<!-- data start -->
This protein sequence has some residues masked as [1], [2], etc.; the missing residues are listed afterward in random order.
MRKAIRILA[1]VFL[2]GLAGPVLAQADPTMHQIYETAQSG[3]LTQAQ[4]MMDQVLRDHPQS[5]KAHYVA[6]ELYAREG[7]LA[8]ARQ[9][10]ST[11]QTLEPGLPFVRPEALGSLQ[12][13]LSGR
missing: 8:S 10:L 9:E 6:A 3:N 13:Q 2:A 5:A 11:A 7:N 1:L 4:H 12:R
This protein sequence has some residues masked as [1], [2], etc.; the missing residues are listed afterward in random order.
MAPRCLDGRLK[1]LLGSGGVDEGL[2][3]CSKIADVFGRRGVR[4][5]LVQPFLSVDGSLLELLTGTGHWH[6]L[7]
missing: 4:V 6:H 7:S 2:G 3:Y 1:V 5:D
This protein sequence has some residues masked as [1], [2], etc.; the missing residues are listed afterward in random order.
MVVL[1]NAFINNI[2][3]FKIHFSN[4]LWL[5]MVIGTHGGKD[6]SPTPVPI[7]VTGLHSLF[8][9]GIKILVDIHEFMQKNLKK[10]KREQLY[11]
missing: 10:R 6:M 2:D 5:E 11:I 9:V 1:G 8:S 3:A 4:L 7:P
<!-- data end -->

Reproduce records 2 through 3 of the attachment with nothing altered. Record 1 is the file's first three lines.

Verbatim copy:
This protein sequence has some residues masked as [1], [2], etc.; the missing residues are listed afterward in random order.
MAPRCLDGRLK[1]LLGSGGVDEGL[2][3]CSKIADVFGRRGVR[4][5]LVQPFLSVDGSLLELLTGTGHWH[6]L[7]
missing: 4:V 6:H 7:S 2:G 3:Y 1:V 5:D
This protein sequence has some residues masked as [1], [2], etc.; the missing residues are listed afterward in random order.
MVVL[1]NAFINNI[2][3]FKIHFSN[4]LWL[5]MVIGTHGGKD[6]SPTPVPI[7]VTGLHSLF[8][9]GIKILVDIHEFMQKNLKK[10]KREQLY[11]
missing: 10:R 6:M 2:D 5:E 11:I 9:V 1:G 8:S 3:A 4:L 7:P